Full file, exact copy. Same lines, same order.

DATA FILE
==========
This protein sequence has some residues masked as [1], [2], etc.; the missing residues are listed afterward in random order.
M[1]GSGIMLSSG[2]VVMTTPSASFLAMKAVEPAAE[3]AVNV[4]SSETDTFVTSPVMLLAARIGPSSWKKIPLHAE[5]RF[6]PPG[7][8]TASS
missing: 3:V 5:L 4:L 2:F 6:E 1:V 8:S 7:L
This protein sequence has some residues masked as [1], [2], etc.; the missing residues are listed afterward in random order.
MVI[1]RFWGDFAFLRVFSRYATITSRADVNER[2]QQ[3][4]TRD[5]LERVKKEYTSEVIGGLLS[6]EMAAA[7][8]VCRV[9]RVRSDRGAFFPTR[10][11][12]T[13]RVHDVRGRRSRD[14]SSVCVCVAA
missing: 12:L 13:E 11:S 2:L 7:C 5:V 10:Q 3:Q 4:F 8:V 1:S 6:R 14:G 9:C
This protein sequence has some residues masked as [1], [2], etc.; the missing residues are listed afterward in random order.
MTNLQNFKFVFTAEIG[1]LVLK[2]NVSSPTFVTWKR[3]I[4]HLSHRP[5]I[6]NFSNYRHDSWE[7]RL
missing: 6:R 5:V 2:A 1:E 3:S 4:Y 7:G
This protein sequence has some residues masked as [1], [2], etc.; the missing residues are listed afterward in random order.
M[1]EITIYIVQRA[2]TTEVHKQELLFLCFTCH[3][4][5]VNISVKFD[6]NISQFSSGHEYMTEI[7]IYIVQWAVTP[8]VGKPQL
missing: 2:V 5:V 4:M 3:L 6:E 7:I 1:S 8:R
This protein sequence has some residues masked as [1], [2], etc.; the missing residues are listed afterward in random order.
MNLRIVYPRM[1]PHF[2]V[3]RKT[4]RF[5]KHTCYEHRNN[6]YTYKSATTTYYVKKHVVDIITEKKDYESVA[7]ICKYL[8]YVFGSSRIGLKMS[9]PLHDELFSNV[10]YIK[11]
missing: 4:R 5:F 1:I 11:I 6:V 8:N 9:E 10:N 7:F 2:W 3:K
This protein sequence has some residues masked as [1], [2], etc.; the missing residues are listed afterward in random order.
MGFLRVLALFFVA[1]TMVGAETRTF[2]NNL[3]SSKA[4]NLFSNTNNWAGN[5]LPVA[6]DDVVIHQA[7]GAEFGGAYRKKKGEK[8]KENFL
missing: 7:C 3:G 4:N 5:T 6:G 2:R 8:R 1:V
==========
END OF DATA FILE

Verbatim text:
This protein sequence has some residues masked as [1], [2], etc.; the missing residues are listed afterward in random order.
M[1]GSGIMLSSG[2]VVMTTPSASFLAMKAVEPAAE[3]AVNV[4]SSETDTFVTSPVMLLAARIGPSSWKKIPLHAE[5]RF[6]PPG[7][8]TASS
missing: 3:V 5:L 4:L 2:F 6:E 1:V 8:S 7:L
This protein sequence has some residues masked as [1], [2], etc.; the missing residues are listed afterward in random order.
MVI[1]RFWGDFAFLRVFSRYATITSRADVNER[2]QQ[3][4]TRD[5]LERVKKEYTSEVIGGLLS[6]EMAAA[7][8]VCRV[9]RVRSDRGAFFPTR[10][11][12]T[13]RVHDVRGRRSRD[14]SSVCVCVAA
missing: 12:L 13:E 11:S 2:L 7:C 5:V 10:Q 3:Q 4:F 8:V 1:S 6:R 14:G 9:C
This protein sequence has some residues masked as [1], [2], etc.; the missing residues are listed afterward in random order.
MTNLQNFKFVFTAEIG[1]LVLK[2]NVSSPTFVTWKR[3]I[4]HLSHRP[5]I[6]NFSNYRHDSWE[7]RL
missing: 6:R 5:V 2:A 1:E 3:S 4:Y 7:G
This protein sequence has some residues masked as [1], [2], etc.; the missing residues are listed afterward in random order.
M[1]EITIYIVQRA[2]TTEVHKQELLFLCFTCH[3][4][5]VNISVKFD[6]NISQFSSGHEYMTEI[7]IYIVQWAVTP[8]VGKPQL
missing: 2:V 5:V 4:M 3:L 6:E 7:I 1:S 8:R
This protein sequence has some residues masked as [1], [2], etc.; the missing residues are listed afterward in random order.
MNLRIVYPRM[1]PHF[2]V[3]RKT[4]RF[5]KHTCYEHRNN[6]YTYKSATTTYYVKKHVVDIITEKKDYESVA[7]ICKYL[8]YVFGSSRIGLKMS[9]PLHDELFSNV[10]YIK[11]
missing: 4:R 5:F 1:I 11:I 6:V 8:N 9:E 10:N 7:F 2:W 3:K
This protein sequence has some residues masked as [1], [2], etc.; the missing residues are listed afterward in random order.
MGFLRVLALFFVA[1]TMVGAETRTF[2]NNL[3]SSKA[4]NLFSNTNNWAGN[5]LPVA[6]DDVVIHQA[7]GAEFGGAYRKKKGEK[8]KENFL
missing: 7:C 3:G 4:N 5:T 6:G 2:R 8:R 1:V